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How To Increase Your Bench Press

by: Carlos Argueta

If you weight lift, it is inevitable you will ask someone, “How much do you bench?” or someone will ask you, “How much do you bench?” There is a chance maybe both will occur. The real question though is why has that become the number one question asked amongst guys who lift weights?

The pectoral muscles aka chest that is well developed and "pops" is a sign of strength and power for a man.  After all, look at Arnold Schzwenegger and the chest he built.  The bodybuilding world worshipped him and rightfully so.  The chest he carried was that of a Gladiator or Greek God.  However, Arnold had balance on his body.  Everyone seems to care about the bench press but no one cares to ask about squats or deadlifts.

One time I was performing deadlifts at a local gym and once I was done with my set, an average gym member complimented me on my strength.  He then proceeded to ask me how much I bench press. I was confused as to how deadlifts correlated to bench press but then I realized he was not asking me how much I actually bench press. He was asking me how strong I was; possibly to compare himself to me.

Luckily, I have been bench pressing for over 14 years and have developed a solid technique. So my answer did not waiver from my usual response to such a question, “My bench press varies on the day. And not everyday is created equal.” I am assuming he wanted a concrete answer of my max bench press or my best set of 2 plates. However, that is not the approach of most serious weight lifters. Similar to school days or work days, there are days in the gym you feel absolutely strong and other days you feel a bit worn out. So, it would be foolish to always pursue a stronger bench press day in and day out and ignore signs your body is giving you. Learning to listen to your body is very important in developing an impressive bench press. Also, developing impeccable form, structured training programs, proper nutrition, and the right mindset are all keys to unlock the potential you have underneath the barbell.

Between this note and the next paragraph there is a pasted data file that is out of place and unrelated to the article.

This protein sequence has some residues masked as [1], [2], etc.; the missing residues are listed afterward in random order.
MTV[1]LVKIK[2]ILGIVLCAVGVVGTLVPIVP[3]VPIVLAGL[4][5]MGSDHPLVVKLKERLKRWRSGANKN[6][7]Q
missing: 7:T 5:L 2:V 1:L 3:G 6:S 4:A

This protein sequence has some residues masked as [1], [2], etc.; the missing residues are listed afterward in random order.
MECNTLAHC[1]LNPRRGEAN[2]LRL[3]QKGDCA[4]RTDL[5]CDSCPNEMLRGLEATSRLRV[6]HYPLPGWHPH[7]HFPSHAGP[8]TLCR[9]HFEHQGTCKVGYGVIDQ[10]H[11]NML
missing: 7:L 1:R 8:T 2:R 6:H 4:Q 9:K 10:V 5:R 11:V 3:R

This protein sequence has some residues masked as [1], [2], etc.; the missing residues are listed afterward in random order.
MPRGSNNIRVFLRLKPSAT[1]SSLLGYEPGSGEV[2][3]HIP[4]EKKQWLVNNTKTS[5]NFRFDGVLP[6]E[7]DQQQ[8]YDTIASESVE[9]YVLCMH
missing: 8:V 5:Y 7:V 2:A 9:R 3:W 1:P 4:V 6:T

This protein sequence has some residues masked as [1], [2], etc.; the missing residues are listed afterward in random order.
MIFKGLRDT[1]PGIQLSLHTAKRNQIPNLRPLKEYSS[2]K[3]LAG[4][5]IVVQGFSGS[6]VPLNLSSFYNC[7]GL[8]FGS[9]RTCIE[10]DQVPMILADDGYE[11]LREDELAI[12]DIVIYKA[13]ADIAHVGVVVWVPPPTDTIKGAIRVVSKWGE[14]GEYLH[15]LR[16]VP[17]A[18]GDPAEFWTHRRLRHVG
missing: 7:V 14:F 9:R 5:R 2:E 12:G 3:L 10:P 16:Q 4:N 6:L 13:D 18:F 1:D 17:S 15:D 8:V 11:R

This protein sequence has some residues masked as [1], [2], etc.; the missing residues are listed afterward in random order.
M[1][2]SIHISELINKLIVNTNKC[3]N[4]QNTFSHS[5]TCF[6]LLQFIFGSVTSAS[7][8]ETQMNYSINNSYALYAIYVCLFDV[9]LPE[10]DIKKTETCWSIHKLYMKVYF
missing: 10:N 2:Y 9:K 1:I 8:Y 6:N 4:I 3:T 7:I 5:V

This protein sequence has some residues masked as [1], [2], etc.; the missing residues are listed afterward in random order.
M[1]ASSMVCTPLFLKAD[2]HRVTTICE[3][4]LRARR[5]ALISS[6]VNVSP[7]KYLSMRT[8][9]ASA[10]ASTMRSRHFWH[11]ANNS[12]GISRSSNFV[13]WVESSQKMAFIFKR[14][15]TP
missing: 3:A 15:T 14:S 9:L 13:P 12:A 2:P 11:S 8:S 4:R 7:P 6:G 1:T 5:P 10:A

If you have just begun your journey in building your body into whatever picture you have in your mind, I encourage you to take the first step: research. You have a long and never ending road ahead of you and many questions to be answered.

For guys who have some time under their belts of training, here are a few tips I strongly recommend you consider every chest session you design.


            Unless you can bench press 315 lbs with the same exact form you can bench press 95 lbs, don’t do it. What will happen as you attempt to bench press heavier and heavier are a few things: 1) your chest muscles will semi disconnect, 2) your assisting and stability muscles like front deltoids and triceps will compensate and finish the movement. Therefore, you will not stimulate the chest to its capacity thus preventing you on getting stronger. Also, a neglected part of the bench press is that the scapulas must remain pinched together, as if you’re standing upright with your shoulder blades pulled back, the entire movement. Think of the bench being hugged by your scapulas. Many guys bench press and when they get the weight to top, they round their shoulders. That means they will develop their body with bad posture and their front deltoids will be over developed and pull their shoulders forward.



            The kinetic chain is important in many facets of sports such as: throwing a ball, throwing a punch, swinging a bat and also a strong bench press. What the chain refers to is how we generate power from the ground through the end of the movement by incorporating the posterior and hip muscles. I see guys at the gym that lift their legs off the ground when they are bench pressing. I have never understood why they would want to disconnect a huge aspect of strength. Power is generated through the ground, your calves, your hip muscles, your erector spinae muscles (the muscle that keep your spine in alignment) and ultimately through your bench press.

  • We begin with your toes firmly planted in the ground and heels raised off the ground.
  • Then we continue through your calves that are contracted as you push through your toes.
  • Now your hamstrings and glute muscles are engaged and helping you press.
  • Then we get to your lower back that is a bit arched but make sure your glutes do not come off the bench.
  • We finish through your retracted shoulder blades that ensure the weight remains on your chest and not as much on your stability muscles.
  • Once you get to the top of the movement, do not lock out your elbows as that detail puts an extreme amount of stress on that joint
  • Lower the weight slowly, under control and press it up, powerfully.